Institutt for politikk og forvaltning
Ph.d. profil

Ph.d.-profil: Chris Hagen Magnussen

In line with an increasingly prominent focus in society at large, reforms of the public sector have also increasingly become the subject of academic attention and research.


Leaders will therefore have direct and indirect influence, but within institutional frameworks which in turn enable and limit action in accordance with the desired, appropriate behavior.

Political science studies of public reforms have, among other things, focused on conditions for reform (Christensen & Lægreid, 2003; Trein, Magetti & Meyer, 2020), seen reforms in the context of innovation in the public sector (Matland, 1995; Greve, Lægreid & Rykkja, 2016 ; Torfing, 2019) or understood reforms in the light of international trends and waves of ideas (Kettl, 2005; Christensen & Lægreid, 2011; Hammerschmid et al., 2019). The importance of public leaders during reform implementation processes is implicitly assessed as important, but despite a rich political science and organizational theory literature on both reforms and leaders in the public sector as such, their specific role as change agents and initiators in reform processes is still less researched (Higgs, Kuipers & Steijn, 2022).

The purpose of this PhD project is to explore this, and the main theme will thus be public leadership during public sector reforms. This is examined through a case study of the 2015 Norwegian Police Reform. This PhD thesis will furthermore be article-based. The first article will focus on leader team composition and internal/external collaboration, where it is investigated to what extent and in what way the reform outcome can be attributed to the background characteristics of the leaders. The second article deals with the leaders' values and its possible influence on their followers in a reform context, while the third and last article examines the connection between employee involvement and perceived reform success. The extent to which leaders give employees access to the decision-making arena will be of particular importance.

Given the themes of this PhD project, the theoretical intakes will be partly diverse. We can nevertheless distinguish mainly between actor-oriented theories and a more overarching institutional theory. The former can be seen in connection with Lipsky and his arguments that "policy implementation in the end comes down to the people who actually implement it" (Lipsky, 1980, p. 8). Leader behaviour is furthermore seen through perspectives of change management, where the behaviour of public leaders in the face of reforms is essential (Fernandez & Rainey, 2006). A central argument given such an understanding is how reforms' opportunities for success are not only conditioned by their content, but just as much by the implementation process itself (Van der Voet, Kuipers & Groeneveld, 2017, p. 94; Higgs, Kuipers & Steijn, 2022).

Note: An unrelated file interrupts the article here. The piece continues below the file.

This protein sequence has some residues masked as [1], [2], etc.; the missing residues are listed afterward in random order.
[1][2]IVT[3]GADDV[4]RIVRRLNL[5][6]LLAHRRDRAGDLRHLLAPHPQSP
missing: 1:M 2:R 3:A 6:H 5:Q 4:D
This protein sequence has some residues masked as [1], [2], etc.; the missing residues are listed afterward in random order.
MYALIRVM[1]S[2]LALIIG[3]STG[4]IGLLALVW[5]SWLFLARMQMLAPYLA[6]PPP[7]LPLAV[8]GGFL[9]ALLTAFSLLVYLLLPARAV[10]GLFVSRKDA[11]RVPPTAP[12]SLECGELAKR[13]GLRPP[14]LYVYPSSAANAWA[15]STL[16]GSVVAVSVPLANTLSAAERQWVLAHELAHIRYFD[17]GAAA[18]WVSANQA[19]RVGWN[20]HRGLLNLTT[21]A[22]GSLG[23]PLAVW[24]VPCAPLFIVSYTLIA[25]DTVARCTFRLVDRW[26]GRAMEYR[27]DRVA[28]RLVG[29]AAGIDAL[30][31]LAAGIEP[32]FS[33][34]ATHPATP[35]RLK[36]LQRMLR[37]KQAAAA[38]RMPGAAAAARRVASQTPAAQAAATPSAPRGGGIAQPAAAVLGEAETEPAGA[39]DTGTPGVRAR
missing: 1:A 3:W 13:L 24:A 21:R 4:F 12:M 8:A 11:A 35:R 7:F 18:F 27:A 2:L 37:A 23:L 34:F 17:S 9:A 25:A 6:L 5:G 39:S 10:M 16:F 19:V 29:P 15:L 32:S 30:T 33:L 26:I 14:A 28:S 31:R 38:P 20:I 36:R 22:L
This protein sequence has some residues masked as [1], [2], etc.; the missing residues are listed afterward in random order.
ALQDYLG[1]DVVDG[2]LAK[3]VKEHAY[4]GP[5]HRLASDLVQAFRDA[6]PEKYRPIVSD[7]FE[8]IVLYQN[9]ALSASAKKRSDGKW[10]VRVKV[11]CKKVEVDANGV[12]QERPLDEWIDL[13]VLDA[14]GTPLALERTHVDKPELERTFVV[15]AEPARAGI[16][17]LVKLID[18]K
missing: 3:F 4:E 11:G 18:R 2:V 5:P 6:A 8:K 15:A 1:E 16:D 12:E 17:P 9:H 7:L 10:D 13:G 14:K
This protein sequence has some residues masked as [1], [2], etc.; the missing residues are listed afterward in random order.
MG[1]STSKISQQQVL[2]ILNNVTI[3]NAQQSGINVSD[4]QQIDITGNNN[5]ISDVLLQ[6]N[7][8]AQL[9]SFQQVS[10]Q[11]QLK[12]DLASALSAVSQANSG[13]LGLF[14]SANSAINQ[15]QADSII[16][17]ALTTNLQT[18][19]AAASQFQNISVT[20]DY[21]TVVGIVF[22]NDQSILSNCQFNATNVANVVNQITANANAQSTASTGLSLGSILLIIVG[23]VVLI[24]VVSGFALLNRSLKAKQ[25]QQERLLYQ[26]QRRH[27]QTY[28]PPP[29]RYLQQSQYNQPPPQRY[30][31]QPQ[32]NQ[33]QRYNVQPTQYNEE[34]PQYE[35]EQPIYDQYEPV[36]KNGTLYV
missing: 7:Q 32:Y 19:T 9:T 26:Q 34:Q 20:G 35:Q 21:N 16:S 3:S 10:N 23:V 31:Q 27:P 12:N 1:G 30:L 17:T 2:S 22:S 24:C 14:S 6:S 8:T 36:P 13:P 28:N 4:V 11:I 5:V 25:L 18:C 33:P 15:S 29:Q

Leaders' room for action is given an institutional understanding not solely conditioned by their preferences and background characteristics. It will also be conditional on the values and norms that exists in the organization (Christensen et al., 2015). Through a logic of appropriateness (March & Olsen, 1989), cultural norms that connect situations and identities will also indicate what is the expected appropriate (organizational) behaviour. Leaders will therefore have direct and indirect influence, but within institutional frameworks which in turn enable and limit action in accordance with the desired, appropriate behaviour.

This study will have a mixed methods approach, using both quantitative survey data and qualitative interview data. The quantitative data is based on data from a zero-point measurement of police employees and leaders' assessment of the work situation in 2016 and expectations for the then imminent reform of the Norwegian police (Renå, 2016), together with a follow-up survey of the same carried out in December 2021 (Magnussen & Rubecksen, 2022). As the respondents in the follow-up survey all also participated in the zero-point measurement in 2016, this does not just represent two data sets that show two specific snapshots in time, it also gives us a picture of the development over time in the form of panel data. The qualitative data will here provide in-depth knowledge, in contrast to the survey data's broad information. It is desirable to interview around 50 respondents, distributed at the national and regional level, and at the strategic, administrative and operational management level in the police.